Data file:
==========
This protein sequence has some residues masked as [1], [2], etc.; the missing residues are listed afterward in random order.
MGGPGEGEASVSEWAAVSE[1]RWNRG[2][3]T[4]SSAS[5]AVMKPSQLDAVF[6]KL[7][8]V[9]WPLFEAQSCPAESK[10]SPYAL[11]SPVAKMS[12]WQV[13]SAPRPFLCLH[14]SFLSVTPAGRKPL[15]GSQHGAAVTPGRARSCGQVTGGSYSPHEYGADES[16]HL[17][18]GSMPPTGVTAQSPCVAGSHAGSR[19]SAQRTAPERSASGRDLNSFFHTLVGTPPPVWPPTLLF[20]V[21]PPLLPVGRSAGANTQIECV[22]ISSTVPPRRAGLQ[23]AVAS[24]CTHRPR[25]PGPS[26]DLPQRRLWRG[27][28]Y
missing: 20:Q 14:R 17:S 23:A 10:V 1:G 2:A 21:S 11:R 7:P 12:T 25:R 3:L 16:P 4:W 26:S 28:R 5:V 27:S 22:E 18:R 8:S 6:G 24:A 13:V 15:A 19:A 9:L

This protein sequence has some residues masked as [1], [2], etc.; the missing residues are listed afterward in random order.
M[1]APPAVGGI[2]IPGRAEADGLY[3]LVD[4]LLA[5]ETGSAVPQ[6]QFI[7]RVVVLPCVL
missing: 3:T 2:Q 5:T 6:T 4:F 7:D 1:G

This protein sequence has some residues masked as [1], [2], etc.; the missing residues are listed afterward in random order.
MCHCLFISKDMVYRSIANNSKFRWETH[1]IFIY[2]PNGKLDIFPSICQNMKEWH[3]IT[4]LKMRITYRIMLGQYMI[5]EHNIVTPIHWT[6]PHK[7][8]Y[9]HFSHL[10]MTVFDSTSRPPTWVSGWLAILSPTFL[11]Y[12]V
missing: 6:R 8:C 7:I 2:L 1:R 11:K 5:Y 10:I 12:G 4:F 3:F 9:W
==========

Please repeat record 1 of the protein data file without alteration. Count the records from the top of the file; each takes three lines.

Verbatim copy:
This protein sequence has some residues masked as [1], [2], etc.; the missing residues are listed afterward in random order.
MGGPGEGEASVSEWAAVSE[1]RWNRG[2][3]T[4]SSAS[5]AVMKPSQLDAVF[6]KL[7][8]V[9]WPLFEAQSCPAESK[10]SPYAL[11]SPVAKMS[12]WQV[13]SAPRPFLCLH[14]SFLSVTPAGRKPL[15]GSQHGAAVTPGRARSCGQVTGGSYSPHEYGADES[16]HL[17][18]GSMPPTGVTAQSPCVAGSHAGSR[19]SAQRTAPERSASGRDLNSFFHTLVGTPPPVWPPTLLF[20]V[21]PPLLPVGRSAGANTQIECV[22]ISSTVPPRRAGLQ[23]AVAS[24]CTHRPR[25]PGPS[26]DLPQRRLWRG[27][28]Y
missing: 20:Q 14:R 17:S 23:A 10:V 1:G 2:A 21:S 11:R 7:P 12:T 25:R 3:L 16:P 4:W 26:S 28:R 5:V 27:S 22:E 18:R 8:S 6:G 24:A 13:V 15:A 19:A 9:L